Monthly Archive for: ‘March, 2013’
Floral art sits in front of Whistler’s “The Gold Scab” in de Young’s “Bouquets to Art.” Photo: Woody Weingarten
Risking being taunted as a wretched pun-tificaotr, I hereby affirm that the de Young’s floral-art exhibit unearths how great it is when artisans put their mettle to the petal.
“Bouquets to Art,” a vital though short-lived array at that San Francisco museum, colorfully blossoms each year like a perennial.
The gestalt of this year’s parade of flora is much more vibrant than any of its component blooms — and the work of more than 125 exhibitors as a whole is as compelling as any of its 28 annual predecessors.
Skeptics beware: Floral art can dynamically complement oils and sculptures.
The two-floored 2013 display, where each artist (or group of floral designers) is inspired by an individual piece of the permanent collection to create a tribute to that art, can comfortably be covered in a few hours. But expect your ears to be filled during that brief visit with glowing, gushing commentaries from other guests — art lovers, floral lovers, “Bouquets to Art” lovers.
This year’s exhibit provides sharper contrasts than usual.
Ultra-simple arrangements vie for attention with complicated constructions.
Monochromatic wonders compete with glitzy, sparkly thingies (yes, art snobs may quake in their finery at my use of such a slangy term — and my tinge of derision).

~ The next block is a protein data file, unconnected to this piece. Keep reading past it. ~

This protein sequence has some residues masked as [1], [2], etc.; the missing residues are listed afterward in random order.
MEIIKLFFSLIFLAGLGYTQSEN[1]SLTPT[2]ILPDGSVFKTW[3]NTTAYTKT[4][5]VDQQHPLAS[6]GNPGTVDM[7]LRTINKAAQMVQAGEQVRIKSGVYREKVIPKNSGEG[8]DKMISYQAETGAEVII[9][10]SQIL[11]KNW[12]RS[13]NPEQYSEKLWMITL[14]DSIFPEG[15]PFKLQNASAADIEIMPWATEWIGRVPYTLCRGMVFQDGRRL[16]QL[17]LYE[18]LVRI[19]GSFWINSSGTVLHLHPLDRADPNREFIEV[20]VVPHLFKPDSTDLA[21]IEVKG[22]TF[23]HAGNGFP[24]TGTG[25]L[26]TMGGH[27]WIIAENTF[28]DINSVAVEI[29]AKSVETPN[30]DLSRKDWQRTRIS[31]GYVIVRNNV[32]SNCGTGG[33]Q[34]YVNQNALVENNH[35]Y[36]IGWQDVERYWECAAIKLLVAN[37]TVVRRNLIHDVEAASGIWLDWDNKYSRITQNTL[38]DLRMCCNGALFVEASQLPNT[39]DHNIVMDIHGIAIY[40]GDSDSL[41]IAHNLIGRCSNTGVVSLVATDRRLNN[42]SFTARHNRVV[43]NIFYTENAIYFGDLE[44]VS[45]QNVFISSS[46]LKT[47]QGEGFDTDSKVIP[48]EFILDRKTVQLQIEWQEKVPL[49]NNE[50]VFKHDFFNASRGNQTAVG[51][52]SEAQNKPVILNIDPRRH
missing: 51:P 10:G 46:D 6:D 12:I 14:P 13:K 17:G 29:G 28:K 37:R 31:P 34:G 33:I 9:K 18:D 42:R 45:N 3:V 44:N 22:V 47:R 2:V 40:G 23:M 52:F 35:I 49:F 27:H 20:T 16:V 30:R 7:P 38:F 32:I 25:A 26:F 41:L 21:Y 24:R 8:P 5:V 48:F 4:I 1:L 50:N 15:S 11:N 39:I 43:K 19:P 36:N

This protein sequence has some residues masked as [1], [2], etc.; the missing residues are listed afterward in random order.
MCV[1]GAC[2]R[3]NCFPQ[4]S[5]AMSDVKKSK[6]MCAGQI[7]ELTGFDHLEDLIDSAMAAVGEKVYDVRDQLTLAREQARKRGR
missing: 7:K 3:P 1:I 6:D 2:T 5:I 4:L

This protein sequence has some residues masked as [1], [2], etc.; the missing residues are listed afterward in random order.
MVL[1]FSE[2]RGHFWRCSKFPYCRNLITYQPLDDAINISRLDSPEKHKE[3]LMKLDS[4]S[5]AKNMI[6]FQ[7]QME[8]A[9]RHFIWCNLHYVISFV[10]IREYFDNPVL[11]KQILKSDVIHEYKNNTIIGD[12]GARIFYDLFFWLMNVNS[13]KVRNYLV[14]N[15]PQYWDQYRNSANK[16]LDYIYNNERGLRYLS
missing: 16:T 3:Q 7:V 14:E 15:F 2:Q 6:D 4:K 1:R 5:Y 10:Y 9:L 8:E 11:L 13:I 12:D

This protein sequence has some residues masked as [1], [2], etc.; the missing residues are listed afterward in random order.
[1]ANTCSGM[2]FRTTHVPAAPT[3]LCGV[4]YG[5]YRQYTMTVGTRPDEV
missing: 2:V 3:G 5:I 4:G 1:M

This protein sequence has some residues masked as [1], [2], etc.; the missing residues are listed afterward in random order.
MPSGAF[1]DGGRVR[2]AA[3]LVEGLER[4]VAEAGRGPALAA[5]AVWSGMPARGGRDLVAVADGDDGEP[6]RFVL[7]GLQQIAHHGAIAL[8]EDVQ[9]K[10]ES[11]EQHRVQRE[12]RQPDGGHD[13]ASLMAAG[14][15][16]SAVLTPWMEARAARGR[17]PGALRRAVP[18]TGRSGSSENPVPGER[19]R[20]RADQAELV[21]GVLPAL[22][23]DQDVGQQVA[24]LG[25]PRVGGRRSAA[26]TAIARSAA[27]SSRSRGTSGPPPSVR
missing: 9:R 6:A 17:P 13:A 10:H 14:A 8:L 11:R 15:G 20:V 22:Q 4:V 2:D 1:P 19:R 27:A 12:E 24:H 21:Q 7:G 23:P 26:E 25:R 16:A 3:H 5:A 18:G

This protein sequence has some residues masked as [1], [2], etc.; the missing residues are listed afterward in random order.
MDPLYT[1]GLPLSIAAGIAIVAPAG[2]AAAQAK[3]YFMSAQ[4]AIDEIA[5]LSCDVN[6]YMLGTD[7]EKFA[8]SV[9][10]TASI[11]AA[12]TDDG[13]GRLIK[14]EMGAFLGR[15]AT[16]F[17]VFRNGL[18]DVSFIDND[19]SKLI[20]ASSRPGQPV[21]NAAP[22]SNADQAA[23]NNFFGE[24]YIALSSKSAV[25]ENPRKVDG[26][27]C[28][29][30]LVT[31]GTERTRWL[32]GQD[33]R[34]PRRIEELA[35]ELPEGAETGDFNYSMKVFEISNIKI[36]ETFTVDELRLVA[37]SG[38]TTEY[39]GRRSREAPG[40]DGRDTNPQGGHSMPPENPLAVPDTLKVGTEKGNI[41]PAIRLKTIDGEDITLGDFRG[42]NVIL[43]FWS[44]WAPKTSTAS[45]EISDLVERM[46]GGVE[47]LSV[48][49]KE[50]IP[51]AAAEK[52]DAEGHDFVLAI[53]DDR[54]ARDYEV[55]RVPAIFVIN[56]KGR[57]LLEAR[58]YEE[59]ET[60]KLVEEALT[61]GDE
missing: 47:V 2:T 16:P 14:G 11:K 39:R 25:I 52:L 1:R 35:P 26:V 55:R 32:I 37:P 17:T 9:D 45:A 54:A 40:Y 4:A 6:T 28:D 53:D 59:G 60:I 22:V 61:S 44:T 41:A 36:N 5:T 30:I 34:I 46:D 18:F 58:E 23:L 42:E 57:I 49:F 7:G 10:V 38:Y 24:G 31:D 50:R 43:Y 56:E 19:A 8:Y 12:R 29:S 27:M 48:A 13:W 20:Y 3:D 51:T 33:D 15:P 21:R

And fancy draped fabric, string and high-wire acts steal the floodlights of more modest interpretations — impressionistic or realistic — of fine art.
My favorite is by Half Moon Flowers (Leila Simms), a homage to James McNeill Whistler’s 1879 “The Gold Scab: Eruption in Filthy Lucre (The Creditor),” an unusual dark painting that caricatures Whistler’s benefactor.
The floral display ideally mimics the artwork in both tone and color.
Since whimsy was under-represented this year, I was particularly happy to find an American Art burlesque by violetta (arlene boyle) of a head with horns.
“Bouquets” always acts as a reminder to me of how fleeting life is — and how lasting art can be.
Most of the flowers — like the sand sculptures created on a beach only to have the waves wash them away shortly after they’re built — survive only a few days (some must be replenished daily), while the paintings and sculptures they represent are, well, a lot more permanent.
So, if require additional reassurance about longevity when you finish your tour, you might wander downstairs to another exhibit, “Girl with a Pearl Earring,” subtitled “Dutch Paintings from the Mauritshuis.”
That display features the famed 1665 Vermeer oil on canvas. But if that and its companion pieces don’t satisfy your quest for classics, try the tangential exhibit of “Rembrandt’s Century,” which features 200 smaller works (including rarely seen Rembrandt depictions of homelessness and poverty).
Though you must rush to catch “Bouquets to Art,” you can be a little more leisurely with “Girl” and “Rembrandt” — those shows will run through June 2.
“Bouquets to Art” runs through March 23 at the de Young, 50 Hagiwara Tea Garden Drive at John F. Kennedy Drive, in San Francisco’s Golden Gate Park. Tickets: Free for members and children under 5, $20 adults, $17 seniors (over 65), $16 youths (6-17). Information: (415) 750-3600 or firstname.lastname@example.org.